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The torture debate

Why does the line between coercion and torture seem so shadowy now?

By Jina MooreCorrespondent of The Christian Science Monitor / May 21, 2009

Rich Clabaugh/ Staff



There has been no shortage of confusion, follow-up questioning, even sheer surprise at the series of Bush administration memos released in April by the Department of Justice. The "torture memos" are legal opinions, requested by the Central Intelligence Agency, about methods the agency wanted to use – and did use, even before the legal opinions were issued – to interrogate terrorism suspects in its custody.

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The argument the memos have fueled produces equal heat from all reaches of the political spectrum. Those who sympathize with the memos say they show that extreme measures are necessary to extract information from reluctant captives – and that those measures, particularly in a post-9/11 world – are perfectly within the law. Opponents of the Bush policies say the memos are lazy legal opinions, issued to support a premeditated conclusion and serve the political whim of the Bush administration.

And those are the most nuanced arguments.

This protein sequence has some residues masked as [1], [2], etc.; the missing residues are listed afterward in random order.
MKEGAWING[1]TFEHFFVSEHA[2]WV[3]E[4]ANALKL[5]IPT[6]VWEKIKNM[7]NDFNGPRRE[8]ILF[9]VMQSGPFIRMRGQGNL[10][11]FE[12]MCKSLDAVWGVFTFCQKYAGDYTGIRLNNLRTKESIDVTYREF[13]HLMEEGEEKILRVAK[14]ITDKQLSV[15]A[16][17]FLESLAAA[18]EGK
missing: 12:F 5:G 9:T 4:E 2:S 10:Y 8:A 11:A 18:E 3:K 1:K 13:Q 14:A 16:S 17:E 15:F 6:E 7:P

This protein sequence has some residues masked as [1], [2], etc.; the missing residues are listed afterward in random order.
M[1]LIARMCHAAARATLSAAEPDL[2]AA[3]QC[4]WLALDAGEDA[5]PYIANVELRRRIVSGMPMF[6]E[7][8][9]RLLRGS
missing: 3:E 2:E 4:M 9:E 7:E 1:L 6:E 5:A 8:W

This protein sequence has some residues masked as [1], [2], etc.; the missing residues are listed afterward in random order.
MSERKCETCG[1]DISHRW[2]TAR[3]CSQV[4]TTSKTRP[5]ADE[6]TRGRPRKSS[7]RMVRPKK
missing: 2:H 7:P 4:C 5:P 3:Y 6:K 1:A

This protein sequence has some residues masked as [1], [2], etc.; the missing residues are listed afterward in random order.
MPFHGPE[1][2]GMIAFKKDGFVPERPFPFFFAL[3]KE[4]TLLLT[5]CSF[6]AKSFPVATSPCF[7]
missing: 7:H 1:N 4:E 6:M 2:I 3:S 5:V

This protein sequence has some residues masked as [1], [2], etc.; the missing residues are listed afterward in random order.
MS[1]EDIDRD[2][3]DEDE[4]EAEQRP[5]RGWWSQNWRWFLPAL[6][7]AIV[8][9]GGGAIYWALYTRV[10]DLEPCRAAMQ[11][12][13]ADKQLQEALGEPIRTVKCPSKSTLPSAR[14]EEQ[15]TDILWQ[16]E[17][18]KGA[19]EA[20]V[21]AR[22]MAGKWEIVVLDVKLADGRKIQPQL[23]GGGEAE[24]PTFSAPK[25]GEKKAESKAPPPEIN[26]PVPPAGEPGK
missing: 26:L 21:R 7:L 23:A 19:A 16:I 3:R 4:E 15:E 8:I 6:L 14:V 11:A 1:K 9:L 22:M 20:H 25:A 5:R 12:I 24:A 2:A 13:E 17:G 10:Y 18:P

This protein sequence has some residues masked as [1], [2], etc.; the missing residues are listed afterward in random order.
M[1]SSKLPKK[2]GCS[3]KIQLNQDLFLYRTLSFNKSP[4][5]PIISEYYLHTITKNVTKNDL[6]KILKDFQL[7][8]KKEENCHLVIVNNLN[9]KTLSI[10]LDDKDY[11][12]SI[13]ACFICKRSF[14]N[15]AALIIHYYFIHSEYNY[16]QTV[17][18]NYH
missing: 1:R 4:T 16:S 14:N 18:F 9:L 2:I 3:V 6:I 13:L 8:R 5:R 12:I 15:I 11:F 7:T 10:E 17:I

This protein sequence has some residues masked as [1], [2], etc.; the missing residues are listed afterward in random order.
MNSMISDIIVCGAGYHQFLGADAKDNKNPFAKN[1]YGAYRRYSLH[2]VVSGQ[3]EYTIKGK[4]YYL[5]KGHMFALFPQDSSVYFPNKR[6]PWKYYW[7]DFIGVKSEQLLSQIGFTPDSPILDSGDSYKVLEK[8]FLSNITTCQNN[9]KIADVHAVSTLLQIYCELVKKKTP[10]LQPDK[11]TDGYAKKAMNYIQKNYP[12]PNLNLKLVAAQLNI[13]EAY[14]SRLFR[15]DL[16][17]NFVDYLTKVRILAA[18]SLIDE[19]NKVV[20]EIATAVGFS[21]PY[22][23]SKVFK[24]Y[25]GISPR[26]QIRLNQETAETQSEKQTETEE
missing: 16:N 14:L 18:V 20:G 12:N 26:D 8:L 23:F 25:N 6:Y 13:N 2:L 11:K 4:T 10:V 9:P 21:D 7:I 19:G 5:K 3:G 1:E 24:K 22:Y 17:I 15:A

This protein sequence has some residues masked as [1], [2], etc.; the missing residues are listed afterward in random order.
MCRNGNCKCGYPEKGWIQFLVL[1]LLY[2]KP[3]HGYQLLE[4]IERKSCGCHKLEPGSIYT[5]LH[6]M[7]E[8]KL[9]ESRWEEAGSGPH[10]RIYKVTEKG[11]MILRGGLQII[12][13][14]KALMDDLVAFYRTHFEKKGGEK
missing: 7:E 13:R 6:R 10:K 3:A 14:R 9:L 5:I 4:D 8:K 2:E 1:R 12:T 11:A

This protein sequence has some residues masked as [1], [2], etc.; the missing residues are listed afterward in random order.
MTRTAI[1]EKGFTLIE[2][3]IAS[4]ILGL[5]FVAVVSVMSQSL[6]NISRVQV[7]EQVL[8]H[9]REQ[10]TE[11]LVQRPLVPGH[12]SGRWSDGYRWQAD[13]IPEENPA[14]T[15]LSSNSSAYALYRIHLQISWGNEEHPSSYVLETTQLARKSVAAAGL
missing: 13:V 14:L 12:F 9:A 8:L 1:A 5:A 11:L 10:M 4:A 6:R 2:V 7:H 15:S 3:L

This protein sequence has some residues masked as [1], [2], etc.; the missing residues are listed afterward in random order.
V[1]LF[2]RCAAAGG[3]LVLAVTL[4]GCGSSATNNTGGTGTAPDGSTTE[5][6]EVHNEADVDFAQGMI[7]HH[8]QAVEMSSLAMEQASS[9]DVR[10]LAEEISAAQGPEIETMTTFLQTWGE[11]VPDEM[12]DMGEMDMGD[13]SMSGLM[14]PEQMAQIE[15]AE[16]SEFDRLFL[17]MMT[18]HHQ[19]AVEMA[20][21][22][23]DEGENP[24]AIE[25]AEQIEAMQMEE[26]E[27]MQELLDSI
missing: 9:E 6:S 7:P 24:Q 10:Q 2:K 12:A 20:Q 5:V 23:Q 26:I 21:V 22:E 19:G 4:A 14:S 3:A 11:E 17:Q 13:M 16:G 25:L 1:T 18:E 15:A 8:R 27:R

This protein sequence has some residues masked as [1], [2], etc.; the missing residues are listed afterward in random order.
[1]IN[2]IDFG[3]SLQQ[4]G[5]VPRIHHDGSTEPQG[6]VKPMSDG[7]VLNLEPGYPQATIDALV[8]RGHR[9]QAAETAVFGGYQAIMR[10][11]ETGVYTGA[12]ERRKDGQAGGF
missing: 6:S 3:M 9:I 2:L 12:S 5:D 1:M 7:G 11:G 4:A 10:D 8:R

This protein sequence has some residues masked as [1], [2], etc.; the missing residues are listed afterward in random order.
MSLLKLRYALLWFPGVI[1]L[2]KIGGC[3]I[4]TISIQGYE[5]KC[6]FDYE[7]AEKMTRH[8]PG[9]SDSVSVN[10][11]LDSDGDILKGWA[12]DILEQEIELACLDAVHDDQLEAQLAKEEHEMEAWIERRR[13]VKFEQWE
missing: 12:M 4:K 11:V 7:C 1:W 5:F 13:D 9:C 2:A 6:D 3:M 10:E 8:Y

Why do we struggle so mightily to parse torture – to define and redefine what was formally outlawed in the United Nations Convention Against Torture that 146 nations, including the US, ratified?

Like so many controversial topics, the torture memos have become the punch line of partisan punditry. At the end of April, conservative Fox News personality Sean Hannity volunteered to be waterboarded for charity; his liberal counterpart, Keith Olbermann, promised on MSNBC to donate $1,000 for every second Mr. Hannity lasted. 

Like the debate they fuel, Hannity and Mr. Olbermann miss the point. Torture isn't about how long one volunteer lasts on the waterboard. Torture is, in fact, the opposite: It's about the helplessness of the person strapped to the waterboard.

"The absence of control, the absence of any kind of ... mutual agreement about what is respected ... all of that is stripped away," says Uwe Jacobs, the clinical director of Survivors International, an outreach organization for torture survivors living in the US. "It's the same thing you see in rape. What is it, precisely, that makes rape in many cases so traumatic for people? It's not the physical pain they experience.... It is the total invasion of a space that has to remain private."

UNTIL THE 9/11 ATTACKS, no one would have thought it controversial to call waterboarding "torture," Mr. Jacobs and others say. Historians, sociologists, and political scientists have written libraries about the characteristics of torture – the powerlessness of the tortured and the absolute power of the torturer; the firm – at times, religiously sanctioned – belief in the utility of pain to extract truth.